5. I am thankful my in-laws also live here in town, and that I get along with them beautifully.  We generally see them several times a month, and I just can't imagine what those times would be like if we weren't so fond of each other.

  6. I am thankful my parents and in-laws are so involved in my children's lives.  They frequently attend school functions, and often take my kids to various appointments when we're at work.  The convenience factor is high and welcome, but I also appreciate the time that gives them with the kids.  I grew up with my grandparents three and four hours away, and saw them only for holidays and birthdays.  My kids know their grandparents as people, and that is a blessing for everyone involved.

  7. I am grateful my grandmother is still with us, and living here in Kansas City too.  She turned 90 this year, and can still be counted on for a quippy comment and some good stories.  She is a blessing at nearly every family gathering.

What are your family blessings?  It's time to count them!

* While grammatically correct, I realize this series title doesn't exactly roll off the tongue.  I'm open to suggestions. :)

6 Mom Things for which I am Thankful

As mentioned in this post, this week I'm writing about Things for which I am Thankful*. Today's installment of thankful thoughts centers around things related to motherhood.

As a mother, I am obviously thankful for my kids - I have a teen son and a pre-teen daughter.  They're just good kids - fun, funny, smart, outgoing, polite, helpful, caring, friendly... basically what you'd expect from the best kids on the planet.  I hear heart-wrenching parenting stories from friends and co-workers, and know I've got it pretty good with my kids.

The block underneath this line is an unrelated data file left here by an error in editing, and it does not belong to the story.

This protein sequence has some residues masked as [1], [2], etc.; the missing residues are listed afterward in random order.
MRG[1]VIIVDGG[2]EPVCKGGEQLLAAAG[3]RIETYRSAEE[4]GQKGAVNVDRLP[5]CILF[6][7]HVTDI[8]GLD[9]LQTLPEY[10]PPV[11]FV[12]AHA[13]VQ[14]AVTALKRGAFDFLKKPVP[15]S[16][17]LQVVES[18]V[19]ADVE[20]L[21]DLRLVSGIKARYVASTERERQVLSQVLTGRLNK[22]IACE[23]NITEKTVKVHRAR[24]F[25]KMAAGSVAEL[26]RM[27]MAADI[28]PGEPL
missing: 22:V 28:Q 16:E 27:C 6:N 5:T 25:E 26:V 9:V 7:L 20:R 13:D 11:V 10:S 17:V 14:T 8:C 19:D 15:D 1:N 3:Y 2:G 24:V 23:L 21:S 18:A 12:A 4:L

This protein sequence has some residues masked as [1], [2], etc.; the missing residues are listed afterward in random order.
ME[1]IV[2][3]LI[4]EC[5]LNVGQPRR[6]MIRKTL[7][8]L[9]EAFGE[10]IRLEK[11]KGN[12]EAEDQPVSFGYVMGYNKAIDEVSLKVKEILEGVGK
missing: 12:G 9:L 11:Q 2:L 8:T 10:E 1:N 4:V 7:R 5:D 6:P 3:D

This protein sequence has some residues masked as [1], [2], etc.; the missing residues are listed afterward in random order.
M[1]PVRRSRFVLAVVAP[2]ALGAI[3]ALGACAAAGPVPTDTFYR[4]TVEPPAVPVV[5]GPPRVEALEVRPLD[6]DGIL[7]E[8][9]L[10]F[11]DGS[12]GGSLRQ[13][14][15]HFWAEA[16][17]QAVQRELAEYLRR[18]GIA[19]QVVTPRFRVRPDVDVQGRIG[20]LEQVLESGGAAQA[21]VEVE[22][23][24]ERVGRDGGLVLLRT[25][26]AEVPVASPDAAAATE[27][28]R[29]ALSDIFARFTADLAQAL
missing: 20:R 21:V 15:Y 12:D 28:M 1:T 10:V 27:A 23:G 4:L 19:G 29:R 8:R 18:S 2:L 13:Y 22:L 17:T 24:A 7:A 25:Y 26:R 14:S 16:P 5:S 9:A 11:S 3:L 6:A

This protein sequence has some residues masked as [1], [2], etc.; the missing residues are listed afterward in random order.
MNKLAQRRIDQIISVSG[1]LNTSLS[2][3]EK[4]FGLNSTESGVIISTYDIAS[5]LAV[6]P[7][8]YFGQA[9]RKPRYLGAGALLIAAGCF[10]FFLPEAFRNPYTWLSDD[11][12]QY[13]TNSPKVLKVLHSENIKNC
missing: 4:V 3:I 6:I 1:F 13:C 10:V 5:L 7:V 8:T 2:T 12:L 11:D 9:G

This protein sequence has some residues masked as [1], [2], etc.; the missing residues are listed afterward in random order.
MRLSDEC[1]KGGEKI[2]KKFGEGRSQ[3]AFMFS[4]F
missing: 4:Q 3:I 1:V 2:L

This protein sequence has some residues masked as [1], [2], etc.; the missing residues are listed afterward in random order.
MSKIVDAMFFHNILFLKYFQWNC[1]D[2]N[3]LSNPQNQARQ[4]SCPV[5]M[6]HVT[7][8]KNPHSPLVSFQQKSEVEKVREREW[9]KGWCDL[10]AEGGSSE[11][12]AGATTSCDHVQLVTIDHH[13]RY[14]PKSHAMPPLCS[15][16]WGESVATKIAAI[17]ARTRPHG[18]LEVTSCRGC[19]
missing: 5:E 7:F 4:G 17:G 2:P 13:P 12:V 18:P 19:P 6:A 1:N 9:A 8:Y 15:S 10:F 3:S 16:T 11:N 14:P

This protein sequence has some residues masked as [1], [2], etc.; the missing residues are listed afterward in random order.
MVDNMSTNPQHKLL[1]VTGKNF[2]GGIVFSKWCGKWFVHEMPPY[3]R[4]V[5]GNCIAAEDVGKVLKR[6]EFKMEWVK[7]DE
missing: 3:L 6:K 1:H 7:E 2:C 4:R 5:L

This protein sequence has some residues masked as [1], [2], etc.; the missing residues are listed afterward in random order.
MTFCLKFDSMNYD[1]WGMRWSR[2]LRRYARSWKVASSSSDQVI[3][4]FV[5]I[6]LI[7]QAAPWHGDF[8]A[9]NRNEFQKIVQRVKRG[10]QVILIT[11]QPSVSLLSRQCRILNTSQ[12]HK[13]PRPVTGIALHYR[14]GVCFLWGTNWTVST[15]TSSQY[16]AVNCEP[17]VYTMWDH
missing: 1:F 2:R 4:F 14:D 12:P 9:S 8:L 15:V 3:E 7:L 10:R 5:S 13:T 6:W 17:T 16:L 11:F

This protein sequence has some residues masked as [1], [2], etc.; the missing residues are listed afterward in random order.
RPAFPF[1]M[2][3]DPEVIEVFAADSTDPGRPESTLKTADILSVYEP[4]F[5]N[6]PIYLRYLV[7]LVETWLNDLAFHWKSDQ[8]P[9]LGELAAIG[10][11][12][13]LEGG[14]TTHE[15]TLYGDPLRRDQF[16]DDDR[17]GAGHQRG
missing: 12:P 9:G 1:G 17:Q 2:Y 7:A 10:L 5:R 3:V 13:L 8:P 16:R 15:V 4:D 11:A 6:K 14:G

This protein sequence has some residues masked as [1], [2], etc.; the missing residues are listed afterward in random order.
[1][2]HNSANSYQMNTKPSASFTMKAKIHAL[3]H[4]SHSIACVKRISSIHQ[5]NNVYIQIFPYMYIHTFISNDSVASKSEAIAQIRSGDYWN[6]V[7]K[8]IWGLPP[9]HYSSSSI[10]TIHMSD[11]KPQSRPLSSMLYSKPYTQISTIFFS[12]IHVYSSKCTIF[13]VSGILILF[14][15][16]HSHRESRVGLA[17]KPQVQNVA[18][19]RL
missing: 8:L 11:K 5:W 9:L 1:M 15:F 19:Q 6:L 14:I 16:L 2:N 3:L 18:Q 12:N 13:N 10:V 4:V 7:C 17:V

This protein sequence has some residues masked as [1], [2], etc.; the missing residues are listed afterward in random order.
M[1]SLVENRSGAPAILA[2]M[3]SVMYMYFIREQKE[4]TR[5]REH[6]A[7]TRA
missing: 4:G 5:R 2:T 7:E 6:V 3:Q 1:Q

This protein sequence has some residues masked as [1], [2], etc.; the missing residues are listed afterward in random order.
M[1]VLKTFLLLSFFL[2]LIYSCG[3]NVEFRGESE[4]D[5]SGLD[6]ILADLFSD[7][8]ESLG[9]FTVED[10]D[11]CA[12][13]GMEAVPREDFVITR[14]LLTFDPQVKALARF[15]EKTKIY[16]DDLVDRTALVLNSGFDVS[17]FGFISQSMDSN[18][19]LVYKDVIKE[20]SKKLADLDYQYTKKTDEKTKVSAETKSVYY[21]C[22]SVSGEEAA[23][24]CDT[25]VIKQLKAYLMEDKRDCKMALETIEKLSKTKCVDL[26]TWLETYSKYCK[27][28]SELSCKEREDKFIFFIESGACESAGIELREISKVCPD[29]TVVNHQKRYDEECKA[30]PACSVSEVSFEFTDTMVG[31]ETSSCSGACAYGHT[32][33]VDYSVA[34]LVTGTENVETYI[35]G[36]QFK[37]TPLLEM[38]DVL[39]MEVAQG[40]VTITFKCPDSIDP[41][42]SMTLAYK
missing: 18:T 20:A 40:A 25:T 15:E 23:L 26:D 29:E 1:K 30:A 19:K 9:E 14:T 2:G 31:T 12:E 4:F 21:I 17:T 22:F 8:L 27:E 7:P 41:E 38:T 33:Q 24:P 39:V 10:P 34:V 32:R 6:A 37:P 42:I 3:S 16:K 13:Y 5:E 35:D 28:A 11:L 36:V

For this post, I thought I would list things that have helped me be a better mother, and have helped make life a bit easier.

  1. I'm grateful for all the classes I took in early childhood education in high school and college.  Understanding the different stages of child development and discipline techniques made all the difference when the kids were young.  (Of course, once they passed age 6, I was just as in the dark as every other parent, but those first six years of false confidence were great!)

  2. Also when the kids were young, I was newly connected to the Internet via AOL, and spent a lot of time in the Moms Online forum.  As a new transplant to St Louis at the time, I didn't have many friends in my new home, so it was so helpful to have a place to go when I had questions or needed to vent.  Now message boards and chats are much more prevalent and accessible, but just as useful for parents 'displaced' from local support networks.

  3. I was active in a Moms & Tots Activity club when the kids were in preschool - it was a local group of mothers that met several times a month to do fun things together, like play areas, pumpkin patches, apple picking, hayrides, and other family-friendly activities.  I was grateful at the time for the availability of an organized group that sought out and coordinated all these activities, and am grateful now to still be in contact with friends I made in the group.  Our kids are now preteens/teens, so our time together is much more Girls-Night-Out oriented, which works well for me.

  4. I'm thankful I got to stay at home with my kids when they were young, so we had the time and opportunity to go on said fun outings.  I'm so grateful that I was there for so many of their young moments of discovery and adventure, like blowing bubbles and shaving cream in the bathtub and countless visits to what my son called "castle park". I did work on and off as a administrative assistant temp to help out with finances, but stayed home for most of the first three years with both of them.  I like to think knowing I was there and available for them made a difference in the relationship we have today.